Introduction: The aim of this study is to evaluate challenges to disaster preparedness of families with children with access and functional needs (CAFN). CAFN are a particularly vulnerable population, with increased risk of morbidity and mortality in the event of an emergency. Families with CAFN require specialized preparedness plans and support from multidisciplinary teams; however, previous research has shown that they are not adequately prepared.
Methods: A mixed-methods approach was used involving twenty parents/guardians of CAFN. Questionnaires and focus groups were conducted in three school districts in a large metropolitan county. Data were analyzed using a content analysis approach.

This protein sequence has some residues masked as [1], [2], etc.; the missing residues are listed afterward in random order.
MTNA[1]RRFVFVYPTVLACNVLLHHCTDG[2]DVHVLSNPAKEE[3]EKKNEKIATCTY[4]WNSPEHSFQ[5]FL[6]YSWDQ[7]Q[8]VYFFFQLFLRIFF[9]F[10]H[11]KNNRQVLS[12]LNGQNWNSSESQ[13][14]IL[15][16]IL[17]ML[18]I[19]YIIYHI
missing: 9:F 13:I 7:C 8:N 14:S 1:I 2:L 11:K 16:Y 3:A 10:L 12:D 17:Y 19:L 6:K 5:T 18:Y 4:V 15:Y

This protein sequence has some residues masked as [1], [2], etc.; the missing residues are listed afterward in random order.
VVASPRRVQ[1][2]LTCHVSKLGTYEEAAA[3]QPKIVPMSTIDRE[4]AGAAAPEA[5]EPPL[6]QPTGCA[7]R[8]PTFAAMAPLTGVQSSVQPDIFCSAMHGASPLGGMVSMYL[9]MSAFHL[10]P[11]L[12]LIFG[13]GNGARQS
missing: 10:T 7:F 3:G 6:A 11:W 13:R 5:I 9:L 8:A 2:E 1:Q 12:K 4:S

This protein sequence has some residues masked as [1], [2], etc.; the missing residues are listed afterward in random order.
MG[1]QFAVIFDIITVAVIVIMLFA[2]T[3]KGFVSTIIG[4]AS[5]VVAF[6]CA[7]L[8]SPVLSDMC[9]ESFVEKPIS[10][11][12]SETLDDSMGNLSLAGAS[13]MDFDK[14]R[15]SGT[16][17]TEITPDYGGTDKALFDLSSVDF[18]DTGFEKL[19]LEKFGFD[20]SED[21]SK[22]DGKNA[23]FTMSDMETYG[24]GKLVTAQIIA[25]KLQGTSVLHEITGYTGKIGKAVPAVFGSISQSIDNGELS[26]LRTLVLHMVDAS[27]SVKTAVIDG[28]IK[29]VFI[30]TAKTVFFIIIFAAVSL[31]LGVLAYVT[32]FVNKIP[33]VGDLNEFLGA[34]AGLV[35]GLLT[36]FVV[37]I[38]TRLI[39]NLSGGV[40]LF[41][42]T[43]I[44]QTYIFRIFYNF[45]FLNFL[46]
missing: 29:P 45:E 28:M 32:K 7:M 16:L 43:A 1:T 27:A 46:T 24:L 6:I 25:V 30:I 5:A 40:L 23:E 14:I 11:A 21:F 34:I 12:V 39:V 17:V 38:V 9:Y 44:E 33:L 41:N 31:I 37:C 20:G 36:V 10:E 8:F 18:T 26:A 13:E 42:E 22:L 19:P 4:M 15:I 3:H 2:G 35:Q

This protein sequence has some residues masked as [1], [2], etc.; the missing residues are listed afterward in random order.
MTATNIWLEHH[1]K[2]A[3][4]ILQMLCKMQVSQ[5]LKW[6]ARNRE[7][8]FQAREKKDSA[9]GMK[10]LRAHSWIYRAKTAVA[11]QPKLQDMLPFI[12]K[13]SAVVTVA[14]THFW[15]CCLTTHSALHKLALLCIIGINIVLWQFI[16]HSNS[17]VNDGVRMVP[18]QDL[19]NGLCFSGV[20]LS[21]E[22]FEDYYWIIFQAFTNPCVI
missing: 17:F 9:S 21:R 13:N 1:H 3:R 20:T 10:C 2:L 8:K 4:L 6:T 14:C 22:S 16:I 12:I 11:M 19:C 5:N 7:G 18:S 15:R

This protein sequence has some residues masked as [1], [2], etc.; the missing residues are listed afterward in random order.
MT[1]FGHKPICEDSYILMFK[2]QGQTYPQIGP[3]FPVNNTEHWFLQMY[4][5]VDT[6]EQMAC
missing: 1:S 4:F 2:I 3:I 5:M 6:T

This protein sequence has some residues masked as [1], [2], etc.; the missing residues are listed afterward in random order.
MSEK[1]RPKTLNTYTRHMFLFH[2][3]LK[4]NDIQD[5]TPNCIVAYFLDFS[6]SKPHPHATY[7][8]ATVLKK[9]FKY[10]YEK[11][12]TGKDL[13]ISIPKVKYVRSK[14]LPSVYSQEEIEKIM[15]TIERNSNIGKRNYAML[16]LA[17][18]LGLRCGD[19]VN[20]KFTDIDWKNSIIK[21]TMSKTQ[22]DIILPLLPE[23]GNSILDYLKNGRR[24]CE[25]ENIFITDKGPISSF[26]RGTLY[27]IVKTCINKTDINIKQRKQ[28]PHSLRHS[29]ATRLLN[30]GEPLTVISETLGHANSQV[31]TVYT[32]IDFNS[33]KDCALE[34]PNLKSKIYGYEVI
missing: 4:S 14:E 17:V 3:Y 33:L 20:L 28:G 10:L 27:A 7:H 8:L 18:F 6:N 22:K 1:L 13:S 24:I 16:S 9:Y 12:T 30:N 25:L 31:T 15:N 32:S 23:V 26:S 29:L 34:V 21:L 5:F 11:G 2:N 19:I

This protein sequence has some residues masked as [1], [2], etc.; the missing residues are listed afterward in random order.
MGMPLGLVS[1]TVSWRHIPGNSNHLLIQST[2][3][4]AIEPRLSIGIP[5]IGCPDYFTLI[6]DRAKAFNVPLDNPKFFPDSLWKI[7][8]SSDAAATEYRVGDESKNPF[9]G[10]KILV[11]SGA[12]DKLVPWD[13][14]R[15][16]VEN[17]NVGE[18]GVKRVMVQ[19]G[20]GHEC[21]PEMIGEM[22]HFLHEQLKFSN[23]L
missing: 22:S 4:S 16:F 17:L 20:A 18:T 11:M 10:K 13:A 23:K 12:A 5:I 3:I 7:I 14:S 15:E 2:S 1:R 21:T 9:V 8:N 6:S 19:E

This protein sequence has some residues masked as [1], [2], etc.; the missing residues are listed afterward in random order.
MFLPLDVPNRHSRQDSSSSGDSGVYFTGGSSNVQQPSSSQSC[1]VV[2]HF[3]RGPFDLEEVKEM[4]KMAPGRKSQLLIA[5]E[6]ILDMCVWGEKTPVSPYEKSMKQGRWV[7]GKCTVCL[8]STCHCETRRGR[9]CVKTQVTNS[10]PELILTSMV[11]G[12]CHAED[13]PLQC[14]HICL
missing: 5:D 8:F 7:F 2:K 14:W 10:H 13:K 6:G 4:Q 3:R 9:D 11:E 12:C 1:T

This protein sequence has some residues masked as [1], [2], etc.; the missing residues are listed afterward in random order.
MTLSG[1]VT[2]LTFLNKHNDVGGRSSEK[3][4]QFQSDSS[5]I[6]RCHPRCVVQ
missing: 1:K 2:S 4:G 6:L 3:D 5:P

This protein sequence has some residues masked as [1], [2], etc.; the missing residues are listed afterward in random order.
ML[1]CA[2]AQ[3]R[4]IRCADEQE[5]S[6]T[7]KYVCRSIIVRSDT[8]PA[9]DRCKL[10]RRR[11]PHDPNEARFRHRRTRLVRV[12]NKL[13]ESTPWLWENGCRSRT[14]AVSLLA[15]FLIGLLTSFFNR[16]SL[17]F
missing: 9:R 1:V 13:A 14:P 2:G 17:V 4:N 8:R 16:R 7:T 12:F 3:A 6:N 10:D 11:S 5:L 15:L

Results: Majority of CAFN had behavioral and sensory impairment. Eighty-five percent of families did not have a written communication plan, and forty percent did not have a three-day emergency kit. Sixtyfive percent did not have a copy of their child's medical emergency plan. Focus groups identified multiple barriers to preparedness, including coping with disability, poor communication, difficulty with knowledge acquisition, social-cognitive factors, and external factors.
Conclusion: Disaster preparedness among families with CAFN is low. The presence of chronic medical conditions, disabilities, and technology or medication dependence requires more detailed and strategic planning on the part of the parents, schools, healthcare providers, and communities.